Changing this as follows fixes the issues related to floating point support in printf:

/* Highest address of the user mode stack */
_estack = 0x20018000; /* end of "RAM" Ram type memory */

Source File Edits

When using the Device Configuration Tool, the code generator produces a two of these source files, main.c and main.h need minor edits to integrate the AD7124 example code. There may be an edit required to the _read(…) function in syscalls.c to work around an issue, but whether this is required, will depend on the specific library and build environment.


To keep the integration of the AD7124 example application with other user and platform specific code, there are only two functions that a user needs to call from their own code, typically as part of the main function.

  • ad7124_app_initialize(..) that does all the one-time initialization work required by the app, mainly AD7124 device setup
    • It is strongly recommended to test the return value from this function to determine if the initialization was successful or not
    • A value less than 0 indicate failure.
  /* Initialize the AD7124 application before the main loop */
int32_t setupResult;
if ((setupResult = ad7124_app_initialize(AD7124_CONFIG_A)) < 0 ) {
    // Handle error setting up AD7124 here
  • adi_do_console_menu(…) displays the user menu to interact with the application features
    • This can be called in a while(1) loop so that it is always displayed.
  while(1) {
    // display the console menu for the AD7124 application

Both are defined in the “ad7124_console_app.h” header which needs to be added as #include file.


The AD7124 example assumes that all the STM32 hardware is initialized and appropriate SPI and UART port handles are available, and are used in platform_drivers.c and platform_support.c. The following extern declarations for the SPI and serial port handles are required in main.h to make them available to the platform specific code.

extern SPI_HandleTypeDef hspi1;
extern UART_HandleTypeDef huart2;
The names of the port handles are defined by the Device Configuration Tool based on the selected processor and pin choices. If using a different processor or pins, these may need to be changed in the platform_drivers.c and platform_support.c files so they match up.


In the _read(…) function, the 'len' parameter passed in was found to always be '1024' for the library and build environment used to develop the example code.

int _read(int file, char *ptr, int len)

In order to support the use of getchar(), the expression 'len = 1;' was added immediately before the for loop in the _read(…) function. While this is sufficient for getchar() to work, it does not support use of other stdio.h functions such as scanf(…).

Adding AD7124 Example Files

The distribution of the AD7124 source and header files can be added to the project that has been created. The files can be added in a dedicated 'adi' directory, or in the main 'src' directory, or split as appropriate between 'src' and 'inc' directories, according to the file structure being used. If adding new source and header file locations, then these will need to be added to the build settings as necessary, in the relevant 'Include paths' in the MCU GCC Compiler configuration.

The platform_support.c/.h files provide the necessary definitions and declarations of io_getchar(…) and io_putchar(…) to read/write characters over the serial port to the connected terminal. If using a compiler other than GCC, or a different serial port than USART2 then there may be additional changes required to get serial I/O working. Examples included in the ST Firmware download can provide guidance.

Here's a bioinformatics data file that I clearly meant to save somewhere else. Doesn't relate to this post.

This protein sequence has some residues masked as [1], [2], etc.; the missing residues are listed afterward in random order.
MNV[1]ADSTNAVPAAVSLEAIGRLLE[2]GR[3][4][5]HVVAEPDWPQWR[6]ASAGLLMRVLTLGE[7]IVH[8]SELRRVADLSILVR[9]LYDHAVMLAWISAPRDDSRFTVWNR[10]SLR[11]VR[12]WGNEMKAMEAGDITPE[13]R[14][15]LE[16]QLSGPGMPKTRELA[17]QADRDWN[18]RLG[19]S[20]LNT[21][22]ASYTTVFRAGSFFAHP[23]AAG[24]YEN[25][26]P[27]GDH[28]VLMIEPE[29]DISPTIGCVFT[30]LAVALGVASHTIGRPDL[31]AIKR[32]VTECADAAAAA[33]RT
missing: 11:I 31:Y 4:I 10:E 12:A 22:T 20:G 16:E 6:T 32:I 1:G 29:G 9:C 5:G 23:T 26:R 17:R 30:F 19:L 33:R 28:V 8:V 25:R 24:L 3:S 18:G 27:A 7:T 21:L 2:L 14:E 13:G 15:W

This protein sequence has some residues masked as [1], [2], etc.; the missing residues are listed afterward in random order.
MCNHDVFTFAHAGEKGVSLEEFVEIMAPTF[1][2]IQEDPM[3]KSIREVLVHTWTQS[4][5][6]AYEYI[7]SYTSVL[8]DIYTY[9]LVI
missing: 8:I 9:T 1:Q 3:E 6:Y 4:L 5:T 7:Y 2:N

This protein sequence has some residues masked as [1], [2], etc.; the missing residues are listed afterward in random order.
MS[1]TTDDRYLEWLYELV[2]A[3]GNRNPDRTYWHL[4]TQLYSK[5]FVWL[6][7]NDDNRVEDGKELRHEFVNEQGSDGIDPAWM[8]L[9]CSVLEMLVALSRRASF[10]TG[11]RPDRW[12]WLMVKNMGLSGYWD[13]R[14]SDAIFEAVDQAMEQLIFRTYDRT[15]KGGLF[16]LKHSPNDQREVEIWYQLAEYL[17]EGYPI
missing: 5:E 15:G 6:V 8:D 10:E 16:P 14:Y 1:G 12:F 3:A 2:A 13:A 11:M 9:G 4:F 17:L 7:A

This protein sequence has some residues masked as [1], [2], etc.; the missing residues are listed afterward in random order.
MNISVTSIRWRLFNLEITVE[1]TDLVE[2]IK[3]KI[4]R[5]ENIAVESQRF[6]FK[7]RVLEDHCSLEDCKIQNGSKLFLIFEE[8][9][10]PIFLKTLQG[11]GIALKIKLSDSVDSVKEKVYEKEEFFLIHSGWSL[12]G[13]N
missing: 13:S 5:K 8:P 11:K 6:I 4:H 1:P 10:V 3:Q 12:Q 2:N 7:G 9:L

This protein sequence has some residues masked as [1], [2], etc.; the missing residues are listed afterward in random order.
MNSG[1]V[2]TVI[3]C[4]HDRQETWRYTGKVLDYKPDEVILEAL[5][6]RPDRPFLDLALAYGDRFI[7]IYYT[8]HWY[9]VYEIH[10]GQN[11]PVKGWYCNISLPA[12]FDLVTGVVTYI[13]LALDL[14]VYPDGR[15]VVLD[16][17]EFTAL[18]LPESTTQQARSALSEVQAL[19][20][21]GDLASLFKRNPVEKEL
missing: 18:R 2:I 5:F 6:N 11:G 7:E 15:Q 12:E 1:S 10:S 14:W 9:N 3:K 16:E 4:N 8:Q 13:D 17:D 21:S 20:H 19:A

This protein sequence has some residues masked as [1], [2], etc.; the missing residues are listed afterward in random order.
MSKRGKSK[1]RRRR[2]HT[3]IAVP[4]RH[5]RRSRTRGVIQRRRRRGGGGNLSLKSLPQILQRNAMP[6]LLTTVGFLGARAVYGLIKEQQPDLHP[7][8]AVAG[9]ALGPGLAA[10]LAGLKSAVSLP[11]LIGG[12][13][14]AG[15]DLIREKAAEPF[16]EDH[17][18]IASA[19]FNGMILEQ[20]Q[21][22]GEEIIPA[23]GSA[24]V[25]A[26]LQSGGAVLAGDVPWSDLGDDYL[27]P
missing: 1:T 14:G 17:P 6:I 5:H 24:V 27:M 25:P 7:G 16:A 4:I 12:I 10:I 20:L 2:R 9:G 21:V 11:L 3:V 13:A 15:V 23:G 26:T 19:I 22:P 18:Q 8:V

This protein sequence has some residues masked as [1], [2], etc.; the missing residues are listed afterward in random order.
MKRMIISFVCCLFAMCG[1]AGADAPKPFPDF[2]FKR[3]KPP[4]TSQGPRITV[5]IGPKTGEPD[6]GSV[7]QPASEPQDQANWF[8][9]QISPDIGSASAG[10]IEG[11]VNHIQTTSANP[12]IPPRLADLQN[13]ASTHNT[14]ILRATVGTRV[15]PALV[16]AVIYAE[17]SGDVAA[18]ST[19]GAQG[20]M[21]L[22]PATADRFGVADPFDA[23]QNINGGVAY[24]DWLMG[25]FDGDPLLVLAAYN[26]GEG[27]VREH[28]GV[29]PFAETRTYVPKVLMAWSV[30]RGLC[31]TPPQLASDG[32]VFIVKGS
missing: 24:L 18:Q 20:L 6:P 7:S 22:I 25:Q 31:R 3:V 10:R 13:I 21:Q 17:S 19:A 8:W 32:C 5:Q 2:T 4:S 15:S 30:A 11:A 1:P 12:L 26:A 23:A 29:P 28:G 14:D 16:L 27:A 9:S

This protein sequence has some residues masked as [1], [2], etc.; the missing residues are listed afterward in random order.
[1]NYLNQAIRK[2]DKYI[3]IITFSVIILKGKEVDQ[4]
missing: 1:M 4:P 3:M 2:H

At this point, assuming that any necessary changes, pin names, port usage/configuration have been made, the project should compile cleanly.

Hardware Connections

Power & USB

A 9V DC supply (barrel jack, center pin positive) is required to power the EVAl-AD7124-8SDZ evaluation board. The NUCLEO-476RG is powered via the USB connection to the PC, which also provides the serial UART connection back to the PC. The NUCLEO-476 creates a COM port that can be connected to by a terminal emulator, e.g. putty.

If you are unsure what COM port to use to communicate with the board, open Device Manager, and look under the 'Ports (COM & LPT)' node.

SPI Interface

SPI connections to the host processor board can be made to the relevant test points on the eval board, or more easily with an SDP Breakout Board.

AD7124 SPI Signal SDP Breakout Board NUCLEO-L476
GND 81 GND on CN5.7
SCLK 82 D3 (PB3) on CN9.4
DOUT/RDYB 83 D5 (PB4) on CN9.6
DIN 84 D4 (PB5) on CN9.5
CSB 85 D6 (PB10) on CN9.7

Analog Input

The screw terminal connections to J6 and J11 can be used to connect appropriate analog input signals to provide test stimulus to the AD7124.

In Configuration A

  • AIN0/AIN1 are used for channel 0, simple voltage measurement

In Configuration B

  • AIN2/AIN3 go to the A2 thermocouple connector on the evaluation board, and are captured on channel 0. This uses an internal reference and has a bias voltage enabled on AIN2. A suitable thermocouple should connected to A2 for this measurement.
  • AIN4/AIN5 are an RTD1000 measurement on channel 1. Excitation is provided from AIN1 for this. This requires an external RTD and reference resistor connected as show in the figure below.

Console Application

Once the hardware connections are made, and the compiled code programmed into the board, open the terminal program, and reset the hardware to see the AD7124 menu that allows a user to perform a variety of functions. These include reset the device, program one of the pre-defined configurations, and sample data that is displayed on screen or streamed so it can captured by the console.

resources/tools-software/product-support-software/ad7124-stm32.txt · Last modified: 24 Jan 2020 10:48 by Michael Bradley